As part of its ongoing process of internationalisation, 3i has opened an office in Hong Kong. The new office is a step further in the firm’s regional development strategy, allowing 3i better access to the venture capital markets of North Asia.
The Hong Kong office will follow 3i’s long term policy of building a balanced portfolio by location, industry sector and maturity of investment.
The new office will focus on specific sectors in North Asia, encompassing
both high growth opportunities and buyouts in the field of technology.
In the high growth sector, the firm sees most potential in the communications, semiconductor and IT services sectors.
Brian Larcombe, chief executive of 3i, said: “We still believe that most
of the fastest growth businesses will be technology driven, but also see significant potential in the private equity/buyout business including technology buyouts and will continue to maintain a balance across our investments.”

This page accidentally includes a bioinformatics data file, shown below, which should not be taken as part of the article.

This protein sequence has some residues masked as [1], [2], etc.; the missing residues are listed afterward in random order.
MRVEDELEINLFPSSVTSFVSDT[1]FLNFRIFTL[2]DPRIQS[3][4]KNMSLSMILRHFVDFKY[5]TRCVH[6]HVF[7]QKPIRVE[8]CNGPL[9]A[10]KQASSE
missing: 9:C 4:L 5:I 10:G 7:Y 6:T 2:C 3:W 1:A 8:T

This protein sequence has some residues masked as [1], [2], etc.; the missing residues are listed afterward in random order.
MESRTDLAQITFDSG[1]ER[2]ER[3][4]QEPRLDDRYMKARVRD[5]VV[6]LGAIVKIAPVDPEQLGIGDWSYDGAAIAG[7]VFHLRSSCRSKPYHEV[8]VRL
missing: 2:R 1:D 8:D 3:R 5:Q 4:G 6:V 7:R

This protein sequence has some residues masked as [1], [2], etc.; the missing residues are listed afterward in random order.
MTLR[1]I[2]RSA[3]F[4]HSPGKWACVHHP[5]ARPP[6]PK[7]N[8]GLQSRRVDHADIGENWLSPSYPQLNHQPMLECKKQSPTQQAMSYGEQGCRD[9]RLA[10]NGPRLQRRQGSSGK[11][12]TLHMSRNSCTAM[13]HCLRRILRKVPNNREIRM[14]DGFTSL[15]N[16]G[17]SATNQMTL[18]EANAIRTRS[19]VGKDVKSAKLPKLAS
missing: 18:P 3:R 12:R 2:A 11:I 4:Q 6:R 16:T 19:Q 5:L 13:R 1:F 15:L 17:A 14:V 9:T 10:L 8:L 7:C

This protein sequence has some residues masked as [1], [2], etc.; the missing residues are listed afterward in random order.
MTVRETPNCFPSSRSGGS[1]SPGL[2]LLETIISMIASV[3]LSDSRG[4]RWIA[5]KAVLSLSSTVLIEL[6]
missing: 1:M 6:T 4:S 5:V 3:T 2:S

The new office will bridge 3i’s existing technology expertise in Singapore and buyout strengths in Japan. The Hong Kong team will work closely with 3i’s international network to lay further foundations for the firm’s long term growth in the Asia Pacific region.
And still expanding in Europe, next June 3i will open a permanent office in Lisbon, Portugal. The group already has a director in place, Ricardo Cunha Vaz, and would ideally like to bring the team up to four. Mark Heappey, investment director at 3i’s Spanish office, says there are very few firms on the ground in Portugal, mainly because it is such a small market. There are a few domestic players related to the banks, but no international funds. “We will build up a steady presence there,” he says. He adds that although it is a very underdeveloped market, deal flow is reasonably strong and he compares the region to Catalua in Spain in terms of GDP and industry focus.
The main issue holding back the Portuguese private equity market is its size. However, over the years Portugal has sparked some opportunities for interested parties. Total number of investments in 2000 increased from 95 in 1999 to 161 in 2000, with value up from e118.6 million to e183.2 million, according to the European Venture Capital Association.